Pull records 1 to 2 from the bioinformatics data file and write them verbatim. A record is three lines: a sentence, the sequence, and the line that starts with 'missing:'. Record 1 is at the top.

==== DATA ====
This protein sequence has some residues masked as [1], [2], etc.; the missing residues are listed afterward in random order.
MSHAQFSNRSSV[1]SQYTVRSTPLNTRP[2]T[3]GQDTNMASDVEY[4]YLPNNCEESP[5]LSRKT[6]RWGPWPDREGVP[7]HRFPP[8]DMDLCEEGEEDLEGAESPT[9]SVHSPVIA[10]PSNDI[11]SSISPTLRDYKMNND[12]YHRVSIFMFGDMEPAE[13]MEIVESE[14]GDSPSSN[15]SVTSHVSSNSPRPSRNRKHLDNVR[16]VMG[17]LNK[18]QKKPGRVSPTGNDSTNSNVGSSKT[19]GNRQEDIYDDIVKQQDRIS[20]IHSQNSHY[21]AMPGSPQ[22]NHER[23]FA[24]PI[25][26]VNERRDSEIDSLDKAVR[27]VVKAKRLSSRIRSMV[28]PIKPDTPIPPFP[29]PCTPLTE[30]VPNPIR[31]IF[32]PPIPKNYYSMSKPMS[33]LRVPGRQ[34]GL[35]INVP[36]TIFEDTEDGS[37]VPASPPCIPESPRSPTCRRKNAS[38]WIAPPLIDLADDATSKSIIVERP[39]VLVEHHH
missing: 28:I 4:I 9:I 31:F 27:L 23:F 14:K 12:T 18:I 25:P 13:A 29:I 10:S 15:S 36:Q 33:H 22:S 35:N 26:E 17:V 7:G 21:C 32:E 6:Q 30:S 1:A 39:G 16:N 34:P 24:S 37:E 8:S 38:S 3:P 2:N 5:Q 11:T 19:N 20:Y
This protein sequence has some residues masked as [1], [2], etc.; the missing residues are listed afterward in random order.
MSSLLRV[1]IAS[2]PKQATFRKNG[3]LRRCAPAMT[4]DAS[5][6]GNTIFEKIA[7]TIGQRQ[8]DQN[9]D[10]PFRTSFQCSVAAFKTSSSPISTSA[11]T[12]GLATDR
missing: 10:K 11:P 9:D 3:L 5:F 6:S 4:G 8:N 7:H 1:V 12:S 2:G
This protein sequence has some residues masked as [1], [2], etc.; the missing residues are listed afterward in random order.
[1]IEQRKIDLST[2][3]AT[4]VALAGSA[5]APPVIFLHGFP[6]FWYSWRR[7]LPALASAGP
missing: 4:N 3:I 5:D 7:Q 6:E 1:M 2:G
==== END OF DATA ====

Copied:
This protein sequence has some residues masked as [1], [2], etc.; the missing residues are listed afterward in random order.
MSHAQFSNRSSV[1]SQYTVRSTPLNTRP[2]T[3]GQDTNMASDVEY[4]YLPNNCEESP[5]LSRKT[6]RWGPWPDREGVP[7]HRFPP[8]DMDLCEEGEEDLEGAESPT[9]SVHSPVIA[10]PSNDI[11]SSISPTLRDYKMNND[12]YHRVSIFMFGDMEPAE[13]MEIVESE[14]GDSPSSN[15]SVTSHVSSNSPRPSRNRKHLDNVR[16]VMG[17]LNK[18]QKKPGRVSPTGNDSTNSNVGSSKT[19]GNRQEDIYDDIVKQQDRIS[20]IHSQNSHY[21]AMPGSPQ[22]NHER[23]FA[24]PI[25][26]VNERRDSEIDSLDKAVR[27]VVKAKRLSSRIRSMV[28]PIKPDTPIPPFP[29]PCTPLTE[30]VPNPIR[31]IF[32]PPIPKNYYSMSKPMS[33]LRVPGRQ[34]GL[35]INVP[36]TIFEDTEDGS[37]VPASPPCIPESPRSPTCRRKNAS[38]WIAPPLIDLADDATSKSIIVERP[39]VLVEHHH
missing: 28:I 4:I 9:I 31:F 27:L 23:F 14:K 12:T 18:I 25:P 13:A 29:I 10:S 15:S 36:Q 33:H 22:S 35:N 26:E 17:V 7:G 21:C 32:E 6:Q 30:S 1:A 39:G 16:N 34:P 24:S 37:E 8:S 38:S 3:P 2:N 5:Q 11:T 19:N 20:Y
This protein sequence has some residues masked as [1], [2], etc.; the missing residues are listed afterward in random order.
MSSLLRV[1]IAS[2]PKQATFRKNG[3]LRRCAPAMT[4]DAS[5][6]GNTIFEKIA[7]TIGQRQ[8]DQN[9]D[10]PFRTSFQCSVAAFKTSSSPISTSA[11]T[12]GLATDR
missing: 10:K 11:P 9:D 3:L 5:F 6:S 4:G 8:N 7:H 1:V 12:S 2:G